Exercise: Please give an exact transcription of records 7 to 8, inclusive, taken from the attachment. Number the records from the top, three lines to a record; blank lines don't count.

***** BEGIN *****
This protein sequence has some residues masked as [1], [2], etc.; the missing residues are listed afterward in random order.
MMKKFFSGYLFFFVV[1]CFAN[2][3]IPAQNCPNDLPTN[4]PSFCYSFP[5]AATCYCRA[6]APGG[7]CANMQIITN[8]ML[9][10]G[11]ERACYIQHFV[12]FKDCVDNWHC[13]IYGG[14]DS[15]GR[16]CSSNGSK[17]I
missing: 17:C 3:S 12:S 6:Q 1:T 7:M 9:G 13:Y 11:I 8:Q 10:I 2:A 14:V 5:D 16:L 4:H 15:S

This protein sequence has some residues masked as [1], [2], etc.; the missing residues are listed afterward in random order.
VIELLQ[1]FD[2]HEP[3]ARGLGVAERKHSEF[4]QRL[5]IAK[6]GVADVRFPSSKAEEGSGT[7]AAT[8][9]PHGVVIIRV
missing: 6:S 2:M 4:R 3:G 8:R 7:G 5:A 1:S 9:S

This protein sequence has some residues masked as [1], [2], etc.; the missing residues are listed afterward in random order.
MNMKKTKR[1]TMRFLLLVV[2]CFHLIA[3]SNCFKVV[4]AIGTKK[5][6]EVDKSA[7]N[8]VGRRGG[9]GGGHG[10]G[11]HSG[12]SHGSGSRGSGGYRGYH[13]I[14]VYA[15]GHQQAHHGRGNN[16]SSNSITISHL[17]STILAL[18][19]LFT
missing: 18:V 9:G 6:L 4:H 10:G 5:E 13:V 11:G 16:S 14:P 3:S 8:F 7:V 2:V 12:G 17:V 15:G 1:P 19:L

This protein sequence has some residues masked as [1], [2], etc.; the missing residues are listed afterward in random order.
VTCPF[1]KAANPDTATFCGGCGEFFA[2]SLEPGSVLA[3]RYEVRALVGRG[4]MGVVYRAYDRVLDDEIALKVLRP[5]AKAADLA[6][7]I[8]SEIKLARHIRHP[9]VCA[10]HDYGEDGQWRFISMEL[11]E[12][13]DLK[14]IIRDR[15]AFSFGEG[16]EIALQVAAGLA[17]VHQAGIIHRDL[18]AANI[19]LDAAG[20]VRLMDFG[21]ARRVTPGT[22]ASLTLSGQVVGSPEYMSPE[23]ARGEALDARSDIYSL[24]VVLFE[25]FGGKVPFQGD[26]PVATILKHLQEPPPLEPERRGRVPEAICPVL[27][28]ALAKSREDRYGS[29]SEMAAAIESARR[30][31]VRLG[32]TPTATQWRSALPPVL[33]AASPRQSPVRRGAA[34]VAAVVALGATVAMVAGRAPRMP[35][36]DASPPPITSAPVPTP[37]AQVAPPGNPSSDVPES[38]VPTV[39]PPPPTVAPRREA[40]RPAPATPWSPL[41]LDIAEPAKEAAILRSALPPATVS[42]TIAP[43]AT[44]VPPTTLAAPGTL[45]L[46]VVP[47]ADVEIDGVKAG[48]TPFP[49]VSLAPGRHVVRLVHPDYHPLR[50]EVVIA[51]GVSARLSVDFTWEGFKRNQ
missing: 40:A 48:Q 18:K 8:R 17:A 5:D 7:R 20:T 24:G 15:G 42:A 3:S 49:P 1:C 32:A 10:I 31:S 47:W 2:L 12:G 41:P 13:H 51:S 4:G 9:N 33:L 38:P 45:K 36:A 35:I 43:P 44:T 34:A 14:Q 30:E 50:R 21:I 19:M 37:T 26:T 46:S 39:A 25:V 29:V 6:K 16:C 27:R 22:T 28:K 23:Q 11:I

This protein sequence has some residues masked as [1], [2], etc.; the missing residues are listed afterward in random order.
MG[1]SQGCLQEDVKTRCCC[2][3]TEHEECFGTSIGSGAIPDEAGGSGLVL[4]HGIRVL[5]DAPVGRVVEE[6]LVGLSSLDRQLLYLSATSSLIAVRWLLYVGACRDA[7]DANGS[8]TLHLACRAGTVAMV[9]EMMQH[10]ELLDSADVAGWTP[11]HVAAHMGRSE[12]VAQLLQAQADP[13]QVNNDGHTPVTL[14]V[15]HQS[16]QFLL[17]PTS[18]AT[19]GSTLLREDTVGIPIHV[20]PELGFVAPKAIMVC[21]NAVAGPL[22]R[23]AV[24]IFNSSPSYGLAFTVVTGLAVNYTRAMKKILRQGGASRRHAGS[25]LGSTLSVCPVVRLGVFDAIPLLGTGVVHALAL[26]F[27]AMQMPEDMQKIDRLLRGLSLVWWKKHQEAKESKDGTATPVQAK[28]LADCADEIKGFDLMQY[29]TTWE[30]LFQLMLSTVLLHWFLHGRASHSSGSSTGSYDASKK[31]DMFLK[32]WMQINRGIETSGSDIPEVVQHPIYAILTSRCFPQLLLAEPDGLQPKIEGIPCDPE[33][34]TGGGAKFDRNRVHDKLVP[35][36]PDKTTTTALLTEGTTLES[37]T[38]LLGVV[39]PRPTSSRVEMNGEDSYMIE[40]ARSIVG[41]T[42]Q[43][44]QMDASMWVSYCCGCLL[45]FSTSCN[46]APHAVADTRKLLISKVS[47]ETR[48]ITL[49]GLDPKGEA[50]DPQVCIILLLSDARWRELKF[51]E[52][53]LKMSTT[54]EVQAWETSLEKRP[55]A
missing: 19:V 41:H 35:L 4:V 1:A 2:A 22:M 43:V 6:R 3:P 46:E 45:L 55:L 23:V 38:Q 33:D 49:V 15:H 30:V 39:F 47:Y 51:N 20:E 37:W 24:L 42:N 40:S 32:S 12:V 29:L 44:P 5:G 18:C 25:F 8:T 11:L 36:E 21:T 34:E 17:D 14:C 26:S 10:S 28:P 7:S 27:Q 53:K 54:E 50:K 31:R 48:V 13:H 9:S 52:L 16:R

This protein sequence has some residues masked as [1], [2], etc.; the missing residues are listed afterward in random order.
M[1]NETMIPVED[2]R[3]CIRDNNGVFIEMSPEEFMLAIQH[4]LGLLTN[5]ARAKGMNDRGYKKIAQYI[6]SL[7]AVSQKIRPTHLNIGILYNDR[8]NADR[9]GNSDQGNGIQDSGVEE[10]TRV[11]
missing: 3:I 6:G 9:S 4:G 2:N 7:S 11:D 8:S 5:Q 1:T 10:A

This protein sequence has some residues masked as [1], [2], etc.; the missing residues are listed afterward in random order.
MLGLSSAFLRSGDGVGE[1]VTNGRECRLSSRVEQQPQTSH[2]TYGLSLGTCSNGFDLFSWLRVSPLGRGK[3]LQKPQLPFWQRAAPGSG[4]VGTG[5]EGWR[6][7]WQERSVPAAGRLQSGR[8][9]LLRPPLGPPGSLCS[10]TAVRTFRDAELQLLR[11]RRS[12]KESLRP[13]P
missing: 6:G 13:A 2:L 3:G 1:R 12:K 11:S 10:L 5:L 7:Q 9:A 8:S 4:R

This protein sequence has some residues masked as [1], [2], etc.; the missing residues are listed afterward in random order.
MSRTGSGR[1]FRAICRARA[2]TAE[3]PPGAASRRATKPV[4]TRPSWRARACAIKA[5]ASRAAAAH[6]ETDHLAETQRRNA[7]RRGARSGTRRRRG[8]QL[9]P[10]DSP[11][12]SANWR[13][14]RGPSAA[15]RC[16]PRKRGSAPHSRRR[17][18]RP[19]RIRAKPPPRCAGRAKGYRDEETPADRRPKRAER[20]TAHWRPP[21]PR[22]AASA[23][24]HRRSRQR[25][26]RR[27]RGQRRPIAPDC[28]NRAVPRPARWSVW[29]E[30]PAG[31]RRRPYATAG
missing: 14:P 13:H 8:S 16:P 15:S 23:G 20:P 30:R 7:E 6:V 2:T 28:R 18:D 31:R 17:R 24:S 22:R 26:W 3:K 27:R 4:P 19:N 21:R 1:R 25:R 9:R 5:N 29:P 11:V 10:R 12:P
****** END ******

This protein sequence has some residues masked as [1], [2], etc.; the missing residues are listed afterward in random order.
MLGLSSAFLRSGDGVGE[1]VTNGRECRLSSRVEQQPQTSH[2]TYGLSLGTCSNGFDLFSWLRVSPLGRGK[3]LQKPQLPFWQRAAPGSG[4]VGTG[5]EGWR[6][7]WQERSVPAAGRLQSGR[8][9]LLRPPLGPPGSLCS[10]TAVRTFRDAELQLLR[11]RRS[12]KESLRP[13]P
missing: 6:G 13:A 2:L 3:G 1:R 12:K 11:S 10:L 5:L 7:Q 9:A 8:S 4:R

This protein sequence has some residues masked as [1], [2], etc.; the missing residues are listed afterward in random order.
MSRTGSGR[1]FRAICRARA[2]TAE[3]PPGAASRRATKPV[4]TRPSWRARACAIKA[5]ASRAAAAH[6]ETDHLAETQRRNA[7]RRGARSGTRRRRG[8]QL[9]P[10]DSP[11][12]SANWR[13][14]RGPSAA[15]RC[16]PRKRGSAPHSRRR[17][18]RP[19]RIRAKPPPRCAGRAKGYRDEETPADRRPKRAER[20]TAHWRPP[21]PR[22]AASA[23][24]HRRSRQR[25][26]RR[27]RGQRRPIAPDC[28]NRAVPRPARWSVW[29]E[30]PAG[31]RRRPYATAG
missing: 14:P 13:H 8:S 16:P 15:S 23:G 20:P 30:R 7:E 6:V 2:T 28:R 18:D 31:R 17:R 24:S 22:R 26:W 3:K 27:R 4:P 19:N 21:R 1:R 25:R 9:R 5:N 29:P 11:V 10:R 12:P